The first play I ever did was a community theatre production of Hans Christian Andersen in my hometown. I was five years old, and my role was “Anna,” the smallest girl in the town and the inspiration for Hans’ story of Thumbelina. I got to ad-lib my own dance as Hans sang a song that included these lyrics:
Thumbelina, Thumbelina, tiny little thing
Thumbelina dance, Thumbelina sing,
Thumbelina, what’s the difference if you’re very small?
When your heart is full of love, you’re nine feet tall!
Though I didn’t know it at the time, that song would end up shaping me and my personality as I grew up. I remained the smallest kid in all of my classes, but I didn’t resent it. If anything, I grew up relishing the fact that I was smaller than everyone else. It made me different, it made me special, and really, I didn’t see what the “big” deal was about being tall. I could curl up in small spaces, when I danced or played people could throw me in the air, and the best part was, in pictures or choirs or plays I always got to be in the front row.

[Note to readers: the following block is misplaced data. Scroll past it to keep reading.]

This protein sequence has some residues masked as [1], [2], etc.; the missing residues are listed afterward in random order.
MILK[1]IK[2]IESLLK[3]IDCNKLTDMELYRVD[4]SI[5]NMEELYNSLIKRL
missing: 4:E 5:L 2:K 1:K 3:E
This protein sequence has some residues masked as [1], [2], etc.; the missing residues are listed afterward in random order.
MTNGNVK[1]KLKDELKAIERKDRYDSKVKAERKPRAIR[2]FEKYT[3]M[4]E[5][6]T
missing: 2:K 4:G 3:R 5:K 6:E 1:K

Sure, there are downsides too; I got teased sometimes, and there would be times when I’d need someone bigger to help me with things I couldn’t manage on my own, but that taught me that it was OK to ask for help when I needed it. And that’s a valuable skill to have in the grown-up world, where as much as self-reliance and independence are needed, the ability and will to help others, and ask for help too, is just as important.
But the long and short (ha) of it is, I love being small, and naming my website after Thumbelina seemed a fun way to embrace it. Besides, “you gotta have a gimmick,” don’t you?